The Butterfly started out as a type of Breaststroke with an over-the-water recovery, but it is now clearly recognised as a stroke in its own right and with its own set of rules. It is always considered to be a very strenuous stroke, and many swimmers do not like performing it in training. It’s amazing the number of one arm swimmers we have when it comes to swimming “Fly”! However, everything becomes easier with practice and the only way to improve your Fly in races is to make sure you swim it in training (and swim it well). Here are a few hints to remind you how Fly should be swum.

Checklist – Arms

Hands enter water at a point between the centre of your head and your shoulders
Hands are turned out about 45 degrees with thumbs down and elbows slightly bent
Following entry, hands begin to sweep out and down
Hands follow a keyhole shape pull
As hands pass shoulders, elbows bend and remain high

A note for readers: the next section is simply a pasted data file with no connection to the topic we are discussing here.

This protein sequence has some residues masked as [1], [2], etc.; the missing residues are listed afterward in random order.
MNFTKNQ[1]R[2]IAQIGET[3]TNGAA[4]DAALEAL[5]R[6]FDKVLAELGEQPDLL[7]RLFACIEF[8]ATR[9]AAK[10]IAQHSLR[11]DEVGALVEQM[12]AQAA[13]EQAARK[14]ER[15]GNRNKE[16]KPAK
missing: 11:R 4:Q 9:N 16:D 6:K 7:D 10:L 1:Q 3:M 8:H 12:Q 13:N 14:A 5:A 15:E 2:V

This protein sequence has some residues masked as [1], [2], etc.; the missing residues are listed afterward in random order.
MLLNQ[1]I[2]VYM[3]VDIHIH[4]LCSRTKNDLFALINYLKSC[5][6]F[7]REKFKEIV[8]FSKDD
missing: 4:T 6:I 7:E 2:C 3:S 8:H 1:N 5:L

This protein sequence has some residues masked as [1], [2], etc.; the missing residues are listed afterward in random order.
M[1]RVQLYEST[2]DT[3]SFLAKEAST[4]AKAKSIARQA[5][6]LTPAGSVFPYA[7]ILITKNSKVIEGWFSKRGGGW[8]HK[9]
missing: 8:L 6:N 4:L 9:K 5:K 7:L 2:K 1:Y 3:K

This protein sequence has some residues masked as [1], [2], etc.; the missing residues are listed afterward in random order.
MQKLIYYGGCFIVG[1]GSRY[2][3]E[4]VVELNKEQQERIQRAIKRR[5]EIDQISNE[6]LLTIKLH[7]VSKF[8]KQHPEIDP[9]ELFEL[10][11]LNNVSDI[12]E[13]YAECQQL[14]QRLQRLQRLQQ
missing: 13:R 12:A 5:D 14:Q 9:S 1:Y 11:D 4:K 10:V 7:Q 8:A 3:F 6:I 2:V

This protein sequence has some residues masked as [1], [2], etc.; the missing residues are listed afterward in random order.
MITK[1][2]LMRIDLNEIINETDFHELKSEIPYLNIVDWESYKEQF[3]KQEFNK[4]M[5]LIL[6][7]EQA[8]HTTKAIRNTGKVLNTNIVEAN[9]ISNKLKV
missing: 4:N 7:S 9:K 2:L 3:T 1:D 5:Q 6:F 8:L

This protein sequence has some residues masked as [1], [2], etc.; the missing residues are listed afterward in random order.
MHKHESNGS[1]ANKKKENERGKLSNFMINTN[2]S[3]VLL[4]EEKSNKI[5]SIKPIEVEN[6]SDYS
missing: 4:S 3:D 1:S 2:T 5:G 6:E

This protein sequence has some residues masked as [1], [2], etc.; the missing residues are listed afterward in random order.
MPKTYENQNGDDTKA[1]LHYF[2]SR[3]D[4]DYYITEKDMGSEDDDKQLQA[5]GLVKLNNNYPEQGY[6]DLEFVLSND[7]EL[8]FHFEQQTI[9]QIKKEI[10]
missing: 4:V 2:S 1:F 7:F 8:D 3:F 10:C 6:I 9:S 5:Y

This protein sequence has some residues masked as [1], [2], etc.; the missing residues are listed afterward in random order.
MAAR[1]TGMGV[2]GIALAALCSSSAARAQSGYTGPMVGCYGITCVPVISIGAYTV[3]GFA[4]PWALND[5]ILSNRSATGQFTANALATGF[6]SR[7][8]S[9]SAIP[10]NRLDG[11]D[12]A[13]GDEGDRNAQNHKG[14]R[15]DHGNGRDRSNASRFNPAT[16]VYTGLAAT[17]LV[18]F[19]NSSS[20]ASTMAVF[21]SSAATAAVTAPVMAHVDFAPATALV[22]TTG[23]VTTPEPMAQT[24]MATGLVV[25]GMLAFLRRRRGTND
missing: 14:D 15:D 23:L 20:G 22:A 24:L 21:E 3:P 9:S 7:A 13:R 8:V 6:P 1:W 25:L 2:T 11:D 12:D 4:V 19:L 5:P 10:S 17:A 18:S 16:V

Hands begin to sweep in towards stomach
At tummy button, hands push the water backwards towards the thighs, accelerating as they go
Hands are turned by thigh so that the palm faces legs and little finger leaves the water on top
Lift elbows out of water and recover hands over the water in a wide arc

Checklist – Kick

Both legs move together like a fishtail
Kick from the hips with a slight bend in the knees as you kick down
Toes should be pointed and feet turned towards each other slightly
Legs reach end of kick downwards, hips should rise and break the surface
Legs sweep upwards together with knees straight until top of kick where they flex to start the next down kick

Checklist – Body position and breathing

Remember the “H’s” – Hands enter, Head is down Hips are High
Kick down as hands enter and kick again as hands sweep backwards before starting the recovery
Let your body dive into the water as your hands enter and rise up to breathe
To breathe, lift chin on top of water. This happens as the hands stretch backwards from your tummy button

With the changing body position, timing is crucial in Fly. It is important that you get maximum use out of your kick and pull which helps to conserve energy during a race. Practising with flippers can aid balance and momentum and also increase ankle flexibility. At the end of the day, Butterfly is like telling a good joke – it requires excellent timing! practice, and practice, and…